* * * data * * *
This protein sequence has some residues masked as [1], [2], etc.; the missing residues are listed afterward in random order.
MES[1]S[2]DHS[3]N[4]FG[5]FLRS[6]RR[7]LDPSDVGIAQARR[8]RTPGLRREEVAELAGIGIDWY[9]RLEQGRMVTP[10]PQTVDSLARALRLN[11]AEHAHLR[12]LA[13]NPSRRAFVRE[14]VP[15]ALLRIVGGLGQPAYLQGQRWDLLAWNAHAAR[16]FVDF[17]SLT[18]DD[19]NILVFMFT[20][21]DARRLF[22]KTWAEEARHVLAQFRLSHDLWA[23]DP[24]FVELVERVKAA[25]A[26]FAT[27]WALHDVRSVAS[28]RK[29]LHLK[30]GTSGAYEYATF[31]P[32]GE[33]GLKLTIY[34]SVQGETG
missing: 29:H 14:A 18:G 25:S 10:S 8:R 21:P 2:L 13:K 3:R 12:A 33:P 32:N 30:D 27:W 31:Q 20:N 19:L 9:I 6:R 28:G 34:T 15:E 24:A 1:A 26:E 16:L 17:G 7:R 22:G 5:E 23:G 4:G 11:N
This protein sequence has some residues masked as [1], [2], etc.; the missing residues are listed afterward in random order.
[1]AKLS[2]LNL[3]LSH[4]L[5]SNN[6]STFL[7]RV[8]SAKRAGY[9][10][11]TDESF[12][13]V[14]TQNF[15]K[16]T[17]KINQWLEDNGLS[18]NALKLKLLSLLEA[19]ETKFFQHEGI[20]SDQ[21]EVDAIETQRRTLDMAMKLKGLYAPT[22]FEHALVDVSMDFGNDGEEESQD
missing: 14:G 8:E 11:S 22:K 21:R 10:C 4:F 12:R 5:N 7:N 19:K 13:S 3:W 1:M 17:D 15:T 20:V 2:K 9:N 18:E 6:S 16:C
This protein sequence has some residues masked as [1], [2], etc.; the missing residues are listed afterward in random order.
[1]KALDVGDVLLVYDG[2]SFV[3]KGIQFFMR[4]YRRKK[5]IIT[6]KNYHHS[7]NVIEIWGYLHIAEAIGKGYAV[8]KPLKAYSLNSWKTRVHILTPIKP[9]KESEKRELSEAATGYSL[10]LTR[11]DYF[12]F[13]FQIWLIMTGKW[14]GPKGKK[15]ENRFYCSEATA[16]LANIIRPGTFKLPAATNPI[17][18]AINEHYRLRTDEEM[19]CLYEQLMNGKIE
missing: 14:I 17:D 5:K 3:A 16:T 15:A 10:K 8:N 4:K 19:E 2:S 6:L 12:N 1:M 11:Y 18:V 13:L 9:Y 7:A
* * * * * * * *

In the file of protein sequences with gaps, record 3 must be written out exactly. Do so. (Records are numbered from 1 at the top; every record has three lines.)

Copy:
This protein sequence has some residues masked as [1], [2], etc.; the missing residues are listed afterward in random order.
[1]KALDVGDVLLVYDG[2]SFV[3]KGIQFFMR[4]YRRKK[5]IIT[6]KNYHHS[7]NVIEIWGYLHIAEAIGKGYAV[8]KPLKAYSLNSWKTRVHILTPIKP[9]KESEKRELSEAATGYSL[10]LTR[11]DYF[12]F[13]FQIWLIMTGKW[14]GPKGKK[15]ENRFYCSEATA[16]LANIIRPGTFKLPAATNPI[17][18]AINEHYRLRTDEEM[19]CLYEQLMNGKIE
missing: 14:I 17:D 5:K 3:A 16:T 15:A 10:K 8:N 4:K 19:E 2:S 6:L 12:N 1:M 11:Y 18:V 13:L 9:Y 7:A